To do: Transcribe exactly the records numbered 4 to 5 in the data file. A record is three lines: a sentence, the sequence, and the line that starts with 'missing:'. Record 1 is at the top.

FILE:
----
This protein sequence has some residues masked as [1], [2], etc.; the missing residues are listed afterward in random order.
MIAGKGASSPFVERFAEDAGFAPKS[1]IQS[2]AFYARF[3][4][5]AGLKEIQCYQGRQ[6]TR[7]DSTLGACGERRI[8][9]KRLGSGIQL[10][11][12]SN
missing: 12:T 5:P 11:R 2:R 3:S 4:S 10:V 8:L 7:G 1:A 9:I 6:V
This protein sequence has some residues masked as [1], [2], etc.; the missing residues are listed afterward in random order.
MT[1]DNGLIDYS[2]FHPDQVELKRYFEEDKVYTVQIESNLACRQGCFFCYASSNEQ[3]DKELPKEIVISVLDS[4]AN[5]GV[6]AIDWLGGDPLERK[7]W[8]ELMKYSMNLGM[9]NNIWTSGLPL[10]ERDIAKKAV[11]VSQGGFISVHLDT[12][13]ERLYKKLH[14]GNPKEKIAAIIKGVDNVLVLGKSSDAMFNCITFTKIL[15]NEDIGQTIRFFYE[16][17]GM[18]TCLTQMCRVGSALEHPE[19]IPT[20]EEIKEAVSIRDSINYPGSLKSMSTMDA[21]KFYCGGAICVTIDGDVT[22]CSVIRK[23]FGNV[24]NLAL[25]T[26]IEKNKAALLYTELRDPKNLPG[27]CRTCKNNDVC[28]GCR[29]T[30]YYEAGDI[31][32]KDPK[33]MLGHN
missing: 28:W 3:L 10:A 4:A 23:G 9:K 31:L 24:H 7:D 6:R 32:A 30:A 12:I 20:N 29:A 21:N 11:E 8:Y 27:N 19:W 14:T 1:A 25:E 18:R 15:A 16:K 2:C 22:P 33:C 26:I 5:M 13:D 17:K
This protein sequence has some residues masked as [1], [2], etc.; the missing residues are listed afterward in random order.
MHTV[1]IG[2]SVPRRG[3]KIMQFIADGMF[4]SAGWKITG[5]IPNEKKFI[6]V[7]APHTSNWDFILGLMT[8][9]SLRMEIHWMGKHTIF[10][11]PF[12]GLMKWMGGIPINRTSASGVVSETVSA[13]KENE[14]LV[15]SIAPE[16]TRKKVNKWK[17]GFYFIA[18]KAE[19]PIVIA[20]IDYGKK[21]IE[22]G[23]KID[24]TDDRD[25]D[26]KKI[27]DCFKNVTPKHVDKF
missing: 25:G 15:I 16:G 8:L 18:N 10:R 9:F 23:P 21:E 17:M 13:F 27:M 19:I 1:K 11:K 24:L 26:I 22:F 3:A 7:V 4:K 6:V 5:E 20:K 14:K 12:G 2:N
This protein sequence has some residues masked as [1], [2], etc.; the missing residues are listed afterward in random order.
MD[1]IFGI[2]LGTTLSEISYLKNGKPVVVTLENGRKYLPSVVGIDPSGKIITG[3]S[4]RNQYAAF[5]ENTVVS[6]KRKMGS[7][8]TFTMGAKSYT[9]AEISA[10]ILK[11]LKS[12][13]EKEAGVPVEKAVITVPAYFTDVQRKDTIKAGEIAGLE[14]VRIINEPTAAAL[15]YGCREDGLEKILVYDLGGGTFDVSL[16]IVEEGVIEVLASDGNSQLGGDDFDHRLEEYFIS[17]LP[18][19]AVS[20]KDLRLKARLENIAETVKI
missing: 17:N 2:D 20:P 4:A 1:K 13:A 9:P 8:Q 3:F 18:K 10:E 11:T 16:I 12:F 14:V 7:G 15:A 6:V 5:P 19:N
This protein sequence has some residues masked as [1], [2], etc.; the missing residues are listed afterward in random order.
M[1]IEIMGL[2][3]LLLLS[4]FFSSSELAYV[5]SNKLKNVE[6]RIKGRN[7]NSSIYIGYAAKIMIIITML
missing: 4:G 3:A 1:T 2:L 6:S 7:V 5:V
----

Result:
This protein sequence has some residues masked as [1], [2], etc.; the missing residues are listed afterward in random order.
MD[1]IFGI[2]LGTTLSEISYLKNGKPVVVTLENGRKYLPSVVGIDPSGKIITG[3]S[4]RNQYAAF[5]ENTVVS[6]KRKMGS[7][8]TFTMGAKSYT[9]AEISA[10]ILK[11]LKS[12][13]EKEAGVPVEKAVITVPAYFTDVQRKDTIKAGEIAGLE[14]VRIINEPTAAAL[15]YGCREDGLEKILVYDLGGGTFDVSL[16]IVEEGVIEVLASDGNSQLGGDDFDHRLEEYFIS[17]LP[18][19]AVS[20]KDLRLKARLENIAETVKI
missing: 17:N 2:D 20:P 4:A 1:K 13:A 9:P 8:Q 3:F 18:K 10:E 11:T 16:I 12:F 14:V 7:G 15:A 6:V 5:P 19:N
This protein sequence has some residues masked as [1], [2], etc.; the missing residues are listed afterward in random order.
M[1]IEIMGL[2][3]LLLLS[4]FFSSSELAYV[5]SNKLKNVE[6]RIKGRN[7]NSSIYIGYAAKIMIIITML
missing: 4:G 3:A 1:T 2:L 6:S 7:V 5:V